Habits for the Win

4 tips to ensure that you'll actually follow through

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I am a creature of habit. Apparently, I have always been. If you believe my mother, my tendency to favor habits over spontaneity dates back to my childhood. Supposedly, one day in first grade she found herself with a free Wednesday afternoon and came to pick me up at school for a spontaneous outing. Instead of being overjoyed, I am told (as I can’t remember this particular incident), I complained that she hadn’t shared this plan with me earlier, and while I did not have much of a choice but go along with it, I spoiled the entire thing for both of us because I was clearly not happy about this disruption of my routine. That sounds a little ridiculous, but if you know me also just about right.

No worries, I am not planning to tell you that there’s anything wrong with being spontaneous or flexible. I adore these qualities in people and work hard on bringing a certain level of flexibility and spontaneity into my own life, even though I don’t seem to be cut out for it. But habits are not as boring as people make them out to be either, so today, I want to share a bit about how to successfully build habits—because that’s clearly a skill I have honed for decades.

It’s easier to build habits in the morning.

In case you’re wondering, this rule applies to morning as much as evening people because it’s the start of your day we’re talking about, whenever that may be. And not only have studies shown that you’re increasing your chances of success when incorporating new habits into the first part of your day; a good morning routine also sets you up for a better day overall.

Be clear about the rewards provided by our old and new routines.

There’s probably a reason why you haven’t changed certain routines yet, even though you keep thinking about doing it. Let’s say you dream of not having to rush to work, and starting your day calmly would be your reward for getting up earlier. But if your current habit is to watch Netflix until midnight, the extra half hour of sleep your relaxed morning would ‘cost’ you is just too much. So you’ll want to have to look at the full picture and, in this example, start with your bedtime before working on the new habit.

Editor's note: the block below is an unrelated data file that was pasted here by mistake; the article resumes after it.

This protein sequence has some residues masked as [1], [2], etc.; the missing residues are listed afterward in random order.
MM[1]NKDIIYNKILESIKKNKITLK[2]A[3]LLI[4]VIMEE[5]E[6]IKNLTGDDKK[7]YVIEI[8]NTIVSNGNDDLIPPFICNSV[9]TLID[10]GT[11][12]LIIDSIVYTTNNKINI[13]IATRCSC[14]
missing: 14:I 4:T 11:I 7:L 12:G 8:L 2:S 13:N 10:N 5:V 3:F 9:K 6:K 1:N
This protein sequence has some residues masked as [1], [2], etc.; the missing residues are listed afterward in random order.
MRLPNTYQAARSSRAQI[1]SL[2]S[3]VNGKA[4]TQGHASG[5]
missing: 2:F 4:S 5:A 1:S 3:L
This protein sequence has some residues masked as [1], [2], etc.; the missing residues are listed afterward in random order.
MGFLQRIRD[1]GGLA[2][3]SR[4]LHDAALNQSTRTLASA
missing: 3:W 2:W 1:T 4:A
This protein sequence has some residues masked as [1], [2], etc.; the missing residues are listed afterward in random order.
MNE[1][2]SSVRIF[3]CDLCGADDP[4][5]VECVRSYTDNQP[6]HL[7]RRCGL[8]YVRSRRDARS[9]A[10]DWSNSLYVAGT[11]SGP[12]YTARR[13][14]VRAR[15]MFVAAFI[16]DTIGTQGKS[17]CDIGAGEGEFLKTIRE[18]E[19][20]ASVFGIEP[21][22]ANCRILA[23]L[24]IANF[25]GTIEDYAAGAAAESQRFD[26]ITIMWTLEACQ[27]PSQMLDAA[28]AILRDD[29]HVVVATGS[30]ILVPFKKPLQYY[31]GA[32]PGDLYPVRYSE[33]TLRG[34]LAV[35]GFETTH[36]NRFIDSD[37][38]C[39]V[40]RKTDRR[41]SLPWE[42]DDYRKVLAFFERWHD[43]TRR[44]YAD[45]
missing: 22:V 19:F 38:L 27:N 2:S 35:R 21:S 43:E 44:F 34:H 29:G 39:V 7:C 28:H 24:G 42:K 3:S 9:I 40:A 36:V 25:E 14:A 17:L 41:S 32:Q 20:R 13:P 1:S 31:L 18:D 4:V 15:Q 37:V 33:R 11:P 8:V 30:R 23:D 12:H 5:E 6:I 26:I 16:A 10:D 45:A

The secret sauce is habit-stacking.

What it means is that you connect two activities (or more) into one sequence. We do that more or less automatically when we, for instance, always brush our teeth before taking a shower (or vice versa), empty the dishwasher while dinner is in the oven, fold the laundry while watching our favorite show, things like that. So of course we can do that deliberately too and decide to always do thing B right after we’ve done thing A. 

I combined these three principles to make flossing a habit. For years, I had the good intention to floss every night, but my evenings tend to be very different, so I never managed to develop any kind of nighttime ritual. Deciding to floss in the morning, right after brushing my teeth, was a gamechanger. I kid you not, after having been an erratic flosser most of my life, I haven’t missed more than a handful of days in the past couple of years. Granted, it makes more sense to floss at night, but what is better: doing it at the ‘wrong’ time of day or not doing it at all? Exactly. And my reward is pretty clear too: These days, my dental hygiene appointments are pretty short, and I don’t spend any time worrying about them beforehand.

And one last tip:

Make it fun!

Do you enjoy a challenge? Well, make your new habit one! There are all kinds of numbers out there on how long it takes to form a new habit, anywhere from three weeks to three months usually. So let’s take a month as an average and turn the new habit you want to establish into a 30-day challenge. Seriously, you can do anything for a month—and after 30 days, you may not even be thinking about it anymore and just do it. Then it’s a habit. 

Hate to tackle stuff alone? Bring a friend on board!

If it’s something your friend wants to do as well, even better! If you’re on your own, you can still recruit your partner or friend as your accountability partner. Or if you really don’t want to share with others what you’re planning to do, how about a don’t-break-the-chain calendar where you mark every day you did the thing? I’ve done that for writing before, and I can tell you, when you have a couple of Xs on your calendar, you really, really don’t want to see an empty spot! But if you miss a day, don’t be too hard on yourself. See it as a little warning and just go back to it the next day. It’s okay not to be perfect! 

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